“What is my unique gift, my authentic talent?” – Ernest Becker, (on the main problem of life).

Last time I emphasized differences between purpose and virtue, but at the internal or individual level of reality, these seemingly distinct concepts converge. That is to say, the purpose of one’s existence vis-a-vis oneself is, in fact, a confluence of (1) making a good life for oneself, (2) self-perfection, (3) happiness, and (4) meaning- all possibly encompassed by the term ‘self-actualization’ or perhaps ‘enlightenment.’ Purpose at other levels derives from the fundamental efforts one makes towards these four elusive but inescapable goals that constitute a well-considered, subjective understanding of the purpose of one’s life.  Whatever path you follow, secular or religious, this tetrad is governing even though differing beliefs about the other levels of reality guide the specifics.


Clearly the most tangible goal of life for the individual is to create a good life for himself of herself. Compared to the other three facets, this is the easiest and most straightforward. There are two routes to the good life: (1) deciding on the lifestyle one believes to be good and pursuing it to realization, or (2) learning to appreciate the quality of life one already has or can easily attain. The former is the basis for Aristotle’s Eudaimonia, and seems to be endorsed by Epicurus, the Enlightenment philosophes, and the modern Protestant ethic. The latter corresponds to the teaching of the Hindus, the Stoics, and Catholic Christianity.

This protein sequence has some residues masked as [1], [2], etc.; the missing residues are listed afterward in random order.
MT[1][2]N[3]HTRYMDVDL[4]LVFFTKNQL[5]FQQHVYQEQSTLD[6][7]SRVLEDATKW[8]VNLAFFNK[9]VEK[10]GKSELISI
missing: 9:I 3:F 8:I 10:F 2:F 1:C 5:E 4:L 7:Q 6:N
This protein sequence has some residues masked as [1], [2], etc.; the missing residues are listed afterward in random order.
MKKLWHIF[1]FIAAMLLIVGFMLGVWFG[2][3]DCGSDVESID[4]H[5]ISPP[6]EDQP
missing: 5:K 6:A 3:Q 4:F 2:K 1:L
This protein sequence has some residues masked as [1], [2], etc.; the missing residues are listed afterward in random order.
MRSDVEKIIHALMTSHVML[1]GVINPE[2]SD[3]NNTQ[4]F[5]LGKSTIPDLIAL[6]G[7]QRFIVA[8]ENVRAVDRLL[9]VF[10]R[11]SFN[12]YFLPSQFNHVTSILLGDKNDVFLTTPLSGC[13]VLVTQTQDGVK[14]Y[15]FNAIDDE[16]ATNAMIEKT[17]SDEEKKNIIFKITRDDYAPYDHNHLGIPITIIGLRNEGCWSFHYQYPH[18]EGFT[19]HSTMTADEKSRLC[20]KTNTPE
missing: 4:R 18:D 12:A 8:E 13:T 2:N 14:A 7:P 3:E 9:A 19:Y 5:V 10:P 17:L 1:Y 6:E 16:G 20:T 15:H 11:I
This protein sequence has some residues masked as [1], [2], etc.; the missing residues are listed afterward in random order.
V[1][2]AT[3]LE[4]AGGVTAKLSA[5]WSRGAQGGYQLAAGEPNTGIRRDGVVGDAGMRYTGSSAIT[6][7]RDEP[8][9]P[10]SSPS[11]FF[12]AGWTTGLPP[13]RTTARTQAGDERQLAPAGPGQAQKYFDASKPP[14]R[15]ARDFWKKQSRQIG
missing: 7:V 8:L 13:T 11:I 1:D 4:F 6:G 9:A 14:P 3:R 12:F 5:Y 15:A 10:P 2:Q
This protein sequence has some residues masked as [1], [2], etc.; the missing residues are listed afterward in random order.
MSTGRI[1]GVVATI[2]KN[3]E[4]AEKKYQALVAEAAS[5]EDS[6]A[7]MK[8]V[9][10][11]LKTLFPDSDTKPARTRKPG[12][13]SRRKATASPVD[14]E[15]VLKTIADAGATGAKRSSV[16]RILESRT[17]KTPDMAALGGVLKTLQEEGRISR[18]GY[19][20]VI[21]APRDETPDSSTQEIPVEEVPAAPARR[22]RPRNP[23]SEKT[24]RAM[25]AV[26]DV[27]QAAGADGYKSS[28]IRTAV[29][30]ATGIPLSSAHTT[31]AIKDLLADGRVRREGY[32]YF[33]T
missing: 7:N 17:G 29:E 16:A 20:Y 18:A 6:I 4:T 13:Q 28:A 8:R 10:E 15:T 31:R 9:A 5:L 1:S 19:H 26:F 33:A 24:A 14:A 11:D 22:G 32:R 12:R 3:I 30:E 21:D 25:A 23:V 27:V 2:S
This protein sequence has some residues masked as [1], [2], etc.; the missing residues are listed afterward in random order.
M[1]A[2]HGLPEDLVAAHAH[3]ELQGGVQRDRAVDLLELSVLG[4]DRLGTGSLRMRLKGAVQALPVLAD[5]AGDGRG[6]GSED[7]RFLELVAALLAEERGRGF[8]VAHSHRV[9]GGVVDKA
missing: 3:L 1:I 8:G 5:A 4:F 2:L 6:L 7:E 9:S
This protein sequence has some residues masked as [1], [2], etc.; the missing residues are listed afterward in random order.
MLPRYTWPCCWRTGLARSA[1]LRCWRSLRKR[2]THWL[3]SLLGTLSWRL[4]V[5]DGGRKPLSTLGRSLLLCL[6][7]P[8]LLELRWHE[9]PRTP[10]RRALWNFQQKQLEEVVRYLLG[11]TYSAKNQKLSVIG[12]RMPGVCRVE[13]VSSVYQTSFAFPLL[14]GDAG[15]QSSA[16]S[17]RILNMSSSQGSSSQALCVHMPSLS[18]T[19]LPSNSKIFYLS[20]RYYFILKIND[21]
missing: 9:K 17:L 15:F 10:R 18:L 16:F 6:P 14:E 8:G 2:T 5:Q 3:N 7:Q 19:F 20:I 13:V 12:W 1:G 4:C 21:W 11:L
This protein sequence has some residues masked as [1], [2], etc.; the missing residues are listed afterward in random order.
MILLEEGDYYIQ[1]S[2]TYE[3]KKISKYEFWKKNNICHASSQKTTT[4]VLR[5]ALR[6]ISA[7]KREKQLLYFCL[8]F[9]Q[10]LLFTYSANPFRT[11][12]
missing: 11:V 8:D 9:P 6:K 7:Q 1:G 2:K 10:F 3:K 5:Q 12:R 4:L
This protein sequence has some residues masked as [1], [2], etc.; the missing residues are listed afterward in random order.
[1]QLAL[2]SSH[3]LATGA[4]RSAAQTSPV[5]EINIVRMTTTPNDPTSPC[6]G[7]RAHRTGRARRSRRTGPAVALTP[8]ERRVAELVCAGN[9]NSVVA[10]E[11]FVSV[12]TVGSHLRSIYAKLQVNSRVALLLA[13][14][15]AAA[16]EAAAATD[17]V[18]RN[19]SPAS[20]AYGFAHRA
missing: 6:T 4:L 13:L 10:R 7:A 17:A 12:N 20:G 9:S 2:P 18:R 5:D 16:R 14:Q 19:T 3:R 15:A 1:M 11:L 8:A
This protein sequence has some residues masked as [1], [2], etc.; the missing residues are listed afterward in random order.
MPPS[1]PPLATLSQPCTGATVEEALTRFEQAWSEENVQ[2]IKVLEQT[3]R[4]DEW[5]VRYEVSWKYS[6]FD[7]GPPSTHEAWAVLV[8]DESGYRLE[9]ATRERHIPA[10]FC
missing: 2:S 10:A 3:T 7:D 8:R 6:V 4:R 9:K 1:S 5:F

Using Aristotle as our authority on the good life, we learn that we require self-sufficiency for the adequate provision of the necessities of life.1 For most of us this means gainful work that can sustain a minimal or, even better, an optimal lifestyle. Aristotle is no puritan, telling us “… riches are a useful thing,” but reminds us that “the person who makes the best use of anything is one who possesses the virtue appropriate to that thing. Accordingly riches will be best used by the man who possesses the virtue appropriate to property, that is, the liberal man.”2 The lesson is clear – if we seek wealth as the means to a good life, it must be balanced by just spending, saving, and giving.

Aristotle also recognizes pleasure as a component of the good life, but rejects physical pleasure and mere amusement as the aims of the lesser person or of children. Instead he endorses a higher form of pleasure derived from wisdom, thought, and philosophic reflection. He also acknowledges the importance of freedom, leisure time, and the avoidance of vice. On his view, seeking a good life provides individual purpose and is attainable by a mix of gainful work and disciplined action.

Next time we will look at the obverse side of the good life coin when we pick up with Epictetus, the Stoic philosopher.

(continued next post)


1Aristotle, Nichomachean Ethics in On Man in the Universe. Walter J. Black, Inc., Roslyn, N.Y. for The Classics Club, 1943. Page 233.

2Ibid., Page 133-134.

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